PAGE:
PS- also thank you for the link. I’d be grateful to know if language learning is more effective through character recognition rather than pinyin.
I don’t think it is a big ask, most of the user definitions already contain Pinyin. Also, most online dictionaries should provide Pinyin as well, e.g. Word dictionary - 耽误 - MDBG Chinese Dictionary
I myself don’t use Pinyin much, whenever possible I try to use audio and text in conjunction. The idea being, that when looking at a character or word I hear the native speaker pronounce it, obviating any need for transcription. I also didn’t mean to imply any need for explicit rules, I just tried to provide some background information. I believe @Erik8970 asked for tone sandhi to be included in the transcription in another thread.
I am aware that some people try to learn the language by using Pinyin alone and avoid learning characters, I have no opinion and no experience with this approach, so I cannot comment. I learned the characters from the start.
Regarding LingQ, my personal view is that it is a really great concept and it works. The company however, is a bit special and the development works in strange ways. My experience is that you can either make feature requests, or you can leave it be - the difference is, the latter option leaves you more time to study languages. Nowadays, I try to accept the product as is and don’t place much hope in them improving the product significantly - if they do it’ll be a happy surprise.
Further to my earlier comment - I was not stating that there is always a direct congruence between the internal and external world (Korzbyski- the map is not the terrain) but I was merely saying that there should be some congruence between basic entry level stuff and their translations. If I understand you correctly what you seem to be saying is that the process of congruence is a little more complicated than a direct correspondence between the external reality and the symbols associated with it - then; would it not be the case that the more symbols we have to represent something the more nuanced our perception of reality (like Chinese characters to fine tune perception). For example-I read that the Inuit tribe has 50 different names for snow because their survival depends on it. Am I just seeing the basic white stuff mediated through the convenience of pinyin - and would my powers of observation be better by understanding Chinese characters (but with the caveat that usage depends on necessity). Any insight would be appreciated.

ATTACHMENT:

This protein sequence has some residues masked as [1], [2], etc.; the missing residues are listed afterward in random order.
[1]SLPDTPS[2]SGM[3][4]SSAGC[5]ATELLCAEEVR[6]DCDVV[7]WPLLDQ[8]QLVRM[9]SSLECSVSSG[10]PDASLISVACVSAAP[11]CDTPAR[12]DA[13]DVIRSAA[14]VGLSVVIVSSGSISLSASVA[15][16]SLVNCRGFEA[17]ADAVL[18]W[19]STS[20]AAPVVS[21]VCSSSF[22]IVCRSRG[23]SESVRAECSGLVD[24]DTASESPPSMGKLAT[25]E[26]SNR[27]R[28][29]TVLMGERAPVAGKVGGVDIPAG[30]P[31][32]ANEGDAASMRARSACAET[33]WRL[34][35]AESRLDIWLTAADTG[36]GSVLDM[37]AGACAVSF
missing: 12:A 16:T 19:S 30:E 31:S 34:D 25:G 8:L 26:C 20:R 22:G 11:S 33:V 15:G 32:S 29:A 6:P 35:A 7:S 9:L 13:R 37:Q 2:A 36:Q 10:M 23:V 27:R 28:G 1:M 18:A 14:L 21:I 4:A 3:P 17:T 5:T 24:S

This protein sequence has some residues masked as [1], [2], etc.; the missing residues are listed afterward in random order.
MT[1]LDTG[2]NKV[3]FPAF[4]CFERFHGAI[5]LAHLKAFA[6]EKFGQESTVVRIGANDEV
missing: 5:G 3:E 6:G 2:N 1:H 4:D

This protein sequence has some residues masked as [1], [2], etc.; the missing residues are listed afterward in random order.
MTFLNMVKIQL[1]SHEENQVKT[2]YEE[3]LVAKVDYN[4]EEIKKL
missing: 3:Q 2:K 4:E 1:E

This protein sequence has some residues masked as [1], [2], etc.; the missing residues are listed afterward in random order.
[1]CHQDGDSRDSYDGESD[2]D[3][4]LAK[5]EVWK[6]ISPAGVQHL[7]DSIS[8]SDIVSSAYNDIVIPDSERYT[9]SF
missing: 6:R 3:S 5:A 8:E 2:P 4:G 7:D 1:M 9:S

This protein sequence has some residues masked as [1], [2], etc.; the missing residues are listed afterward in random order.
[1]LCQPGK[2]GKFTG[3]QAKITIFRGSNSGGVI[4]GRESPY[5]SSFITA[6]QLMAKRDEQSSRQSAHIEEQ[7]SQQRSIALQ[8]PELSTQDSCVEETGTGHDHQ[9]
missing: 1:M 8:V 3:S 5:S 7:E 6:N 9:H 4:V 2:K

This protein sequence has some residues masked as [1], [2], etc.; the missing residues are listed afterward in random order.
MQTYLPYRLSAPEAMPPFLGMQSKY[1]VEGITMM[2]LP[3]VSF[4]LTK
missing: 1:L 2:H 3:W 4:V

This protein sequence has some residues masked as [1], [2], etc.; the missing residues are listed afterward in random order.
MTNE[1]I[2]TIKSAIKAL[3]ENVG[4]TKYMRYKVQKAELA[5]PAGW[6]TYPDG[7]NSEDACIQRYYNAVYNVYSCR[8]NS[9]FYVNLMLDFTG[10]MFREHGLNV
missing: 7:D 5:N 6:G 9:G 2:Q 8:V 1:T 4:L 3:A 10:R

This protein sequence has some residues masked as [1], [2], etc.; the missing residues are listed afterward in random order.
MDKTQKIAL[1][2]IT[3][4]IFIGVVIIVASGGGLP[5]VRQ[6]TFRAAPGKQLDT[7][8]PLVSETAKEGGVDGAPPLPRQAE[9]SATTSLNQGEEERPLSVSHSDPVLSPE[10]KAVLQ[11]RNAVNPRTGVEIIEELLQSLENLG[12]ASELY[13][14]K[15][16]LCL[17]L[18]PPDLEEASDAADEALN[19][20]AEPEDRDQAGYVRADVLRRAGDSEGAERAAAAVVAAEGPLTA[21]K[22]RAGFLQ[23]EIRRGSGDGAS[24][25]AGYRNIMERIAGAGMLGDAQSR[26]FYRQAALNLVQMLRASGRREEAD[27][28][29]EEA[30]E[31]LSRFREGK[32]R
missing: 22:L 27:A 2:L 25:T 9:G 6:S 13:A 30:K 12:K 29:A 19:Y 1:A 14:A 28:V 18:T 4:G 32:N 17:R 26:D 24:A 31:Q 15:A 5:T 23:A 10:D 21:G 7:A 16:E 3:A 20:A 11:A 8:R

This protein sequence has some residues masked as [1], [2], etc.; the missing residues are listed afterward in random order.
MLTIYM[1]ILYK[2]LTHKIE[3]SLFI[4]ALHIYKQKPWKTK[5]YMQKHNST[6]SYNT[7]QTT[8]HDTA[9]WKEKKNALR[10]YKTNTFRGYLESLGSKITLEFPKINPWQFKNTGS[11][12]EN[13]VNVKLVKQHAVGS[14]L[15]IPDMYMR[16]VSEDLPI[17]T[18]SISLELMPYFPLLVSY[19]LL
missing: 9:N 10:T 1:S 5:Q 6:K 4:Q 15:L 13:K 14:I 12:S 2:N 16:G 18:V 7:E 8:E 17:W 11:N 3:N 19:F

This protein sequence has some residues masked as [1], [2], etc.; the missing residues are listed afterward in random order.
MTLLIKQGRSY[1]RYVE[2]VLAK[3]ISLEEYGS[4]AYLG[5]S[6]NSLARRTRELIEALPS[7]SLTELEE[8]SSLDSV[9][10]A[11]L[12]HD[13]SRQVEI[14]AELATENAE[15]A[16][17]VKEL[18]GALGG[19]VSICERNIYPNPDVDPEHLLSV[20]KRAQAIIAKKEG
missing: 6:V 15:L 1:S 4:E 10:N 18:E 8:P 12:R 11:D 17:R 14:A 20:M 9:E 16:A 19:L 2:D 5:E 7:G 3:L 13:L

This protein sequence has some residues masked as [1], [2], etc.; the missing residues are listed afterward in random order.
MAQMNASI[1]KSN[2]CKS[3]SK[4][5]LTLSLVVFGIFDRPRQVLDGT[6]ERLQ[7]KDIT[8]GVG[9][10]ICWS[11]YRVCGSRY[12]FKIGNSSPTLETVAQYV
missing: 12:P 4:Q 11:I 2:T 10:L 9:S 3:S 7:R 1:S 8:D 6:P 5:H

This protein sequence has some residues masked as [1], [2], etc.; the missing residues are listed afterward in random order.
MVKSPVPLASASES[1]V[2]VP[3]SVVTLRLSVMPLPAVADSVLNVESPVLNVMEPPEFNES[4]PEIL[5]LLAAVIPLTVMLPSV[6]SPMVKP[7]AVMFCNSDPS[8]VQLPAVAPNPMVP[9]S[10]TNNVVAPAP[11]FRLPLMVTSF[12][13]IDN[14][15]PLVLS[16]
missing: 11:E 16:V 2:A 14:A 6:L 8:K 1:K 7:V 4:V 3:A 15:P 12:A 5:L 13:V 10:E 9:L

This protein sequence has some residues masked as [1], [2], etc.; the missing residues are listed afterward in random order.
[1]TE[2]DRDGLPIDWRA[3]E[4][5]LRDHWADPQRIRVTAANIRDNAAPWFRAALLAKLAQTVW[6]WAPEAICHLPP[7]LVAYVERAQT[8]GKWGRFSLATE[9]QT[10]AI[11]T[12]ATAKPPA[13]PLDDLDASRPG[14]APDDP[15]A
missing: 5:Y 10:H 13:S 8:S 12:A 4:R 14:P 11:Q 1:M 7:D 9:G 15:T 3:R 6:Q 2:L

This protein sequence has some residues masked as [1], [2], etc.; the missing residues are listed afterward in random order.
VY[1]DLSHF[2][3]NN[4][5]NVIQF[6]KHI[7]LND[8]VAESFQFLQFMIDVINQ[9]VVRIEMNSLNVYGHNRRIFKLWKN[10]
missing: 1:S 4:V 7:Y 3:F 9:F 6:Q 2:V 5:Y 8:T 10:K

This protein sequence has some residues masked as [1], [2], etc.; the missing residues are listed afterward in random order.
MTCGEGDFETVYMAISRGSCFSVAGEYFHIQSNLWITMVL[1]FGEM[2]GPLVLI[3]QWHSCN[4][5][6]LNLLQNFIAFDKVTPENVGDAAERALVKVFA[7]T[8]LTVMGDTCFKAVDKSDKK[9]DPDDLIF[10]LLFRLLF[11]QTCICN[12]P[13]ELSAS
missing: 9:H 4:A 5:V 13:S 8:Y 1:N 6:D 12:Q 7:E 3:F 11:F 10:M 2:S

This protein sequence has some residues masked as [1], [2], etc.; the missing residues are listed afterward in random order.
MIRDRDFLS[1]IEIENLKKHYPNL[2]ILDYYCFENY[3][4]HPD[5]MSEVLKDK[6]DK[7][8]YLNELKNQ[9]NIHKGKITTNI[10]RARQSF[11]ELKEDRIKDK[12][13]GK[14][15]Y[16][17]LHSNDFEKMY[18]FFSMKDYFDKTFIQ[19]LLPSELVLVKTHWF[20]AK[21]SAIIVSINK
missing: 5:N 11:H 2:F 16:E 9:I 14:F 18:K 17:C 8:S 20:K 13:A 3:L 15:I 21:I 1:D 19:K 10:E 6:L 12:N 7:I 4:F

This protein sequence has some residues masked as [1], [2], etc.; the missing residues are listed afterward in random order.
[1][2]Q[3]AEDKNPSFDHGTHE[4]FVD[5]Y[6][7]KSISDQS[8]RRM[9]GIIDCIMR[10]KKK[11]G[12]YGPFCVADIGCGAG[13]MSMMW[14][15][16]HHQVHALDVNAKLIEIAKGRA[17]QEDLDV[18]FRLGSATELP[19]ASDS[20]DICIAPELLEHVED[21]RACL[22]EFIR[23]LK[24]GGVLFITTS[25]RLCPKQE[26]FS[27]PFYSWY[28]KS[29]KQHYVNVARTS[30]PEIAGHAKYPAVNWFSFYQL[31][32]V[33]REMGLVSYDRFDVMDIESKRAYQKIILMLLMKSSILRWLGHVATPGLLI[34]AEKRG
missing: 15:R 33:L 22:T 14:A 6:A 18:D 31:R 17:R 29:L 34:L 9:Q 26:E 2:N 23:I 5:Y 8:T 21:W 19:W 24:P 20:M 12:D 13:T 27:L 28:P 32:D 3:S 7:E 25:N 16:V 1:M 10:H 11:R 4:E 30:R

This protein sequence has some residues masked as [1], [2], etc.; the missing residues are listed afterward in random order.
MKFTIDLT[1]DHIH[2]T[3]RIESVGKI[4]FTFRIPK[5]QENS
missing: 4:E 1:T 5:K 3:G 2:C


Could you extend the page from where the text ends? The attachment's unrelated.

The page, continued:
Hi - sorry, I think I cross posted.
TBH, from what I have gleaned so far (and hearing somewhere) that learning by characters can be more effective (gulp-deep breath). I agree, it’s probably worth spending more time on learning languages rather than the development. Personally, I find streaks, coins etc a distraction-though they probably work for some. Thanks for your perspective - although it feels like launching into the deepend - it’s something that I feel may be necessary sooner rather than later.
“Further, it will never satisfy all tastes and preferences.” What does that mean?
There is only one pinyin for a character/meaning combination, and that’s what can be found in the dictionary. A character can have a different pinyin (pronunciation or tone) but then the character will have a different meaning.
Pinyin is necessary if you want to learn Chinese.
I’m not talking about the few cases where tones change when combined with another character.
I wish LingQ would implement the corrections for the errors that subscribers report. It should not be too difficult. Saying ‘we will look into it’ is not enough.